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Do Not Expect Too Much from the End of the World

  • Film
  • 4 out of 5 stars
  • Recommended
Do Not Expect Too Much From the End of the World
Photograph: © 4 Proof Film

Time Out says

4 out of 5 stars

Take a wild road trip through late capitalism with this irreverent, audacious Romanian satire

Do you work to live or live to work? If you’ve got a half-decent job, it might just be the latter. For young millennial Angela, a hard-pressed PA at a Bucharest film production company in Radu Jude’s self-described tale of ‘Cinema and Economics in Two Parts’, it’s barely even the former. She’s a pissed-off but hard-working member of the gig economy, grinding through a 16-hour shift. The ‘Ode to Joy’ on her ringtone feels strictly ironic.

Played by Ilinca Manolache with gum-chewing insouciance and a total absence of bullshit, Angela schlepps around the city in her car, blasting out Romanian turbo-folk and hip hop on the radio, flicking V signs at abusive motorists, and generally trying to keep her eyes open as she films victims of industrial accidents sharing their testimonies. The end result will be a corporate video encouraging workers to wear their safety gear – a message that, by implication, makes these broken-down ex-employees culpable in their own misfortune.

The hypocrisy in this doesn’t quite lead to a political awakening in Angela as she travels from assignment to assignment.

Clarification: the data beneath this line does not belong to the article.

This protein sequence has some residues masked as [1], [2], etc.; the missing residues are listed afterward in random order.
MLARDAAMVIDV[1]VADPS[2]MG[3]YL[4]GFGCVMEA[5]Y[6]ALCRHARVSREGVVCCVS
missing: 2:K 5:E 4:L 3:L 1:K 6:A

Instead, Jude shows how the demands of this working life turns the smallest gesture of personal autonomy into an act of defiance. Even a quick after-hours shag with an older man puts her behind the clock and scrambling for excuses. Angela’s creative outlet is a TikTok character called Bobita (Manolache’s own lockdown creation), a wildly offensive Andrew Tate-like caricature, complete with bald head and bushy monobrow filter, whose misogynistic rants are dressed up in the language of a free speech warrior. ‘I’m like Charlie Hebdo, sucker,’ sneers Bobita. It’s funny because Angela doesn’t mean any of it – the opposite – but there’s still a power in this id-splurge that compensates for her lack of it elsewhere. 

Work turns the smallest gesture of personal autonomy into an act of defiance

Jude’s Godardian interest in the way we tell our stories and frame our lives through film sees him intercut it all with scenes from another film: Lucian Bratu’s 1981 film Angela Moves On. A drama about a woman taxi driver in Bucharest that was made under the watchful eye of Nicolae Ceaușescu’s censors, it wears its politics even more lightly. But rubbing up against each other, the two women feel like kin, their struggle to earn a living an equally joyless ride. 

One of them is working under a dictatorship. What if, Jude’s gem of a satire wonders, they both are? 

Available on PVOD Jun 3.

Phil de Semlyen
Written by
Phil de Semlyen

Cast and crew

  • Director:Radu Jude
  • Screenwriter:Radu Jude
  • Cast:
    • Uwe Boll
    • Nina Hoss
    • Ilinca Manolache
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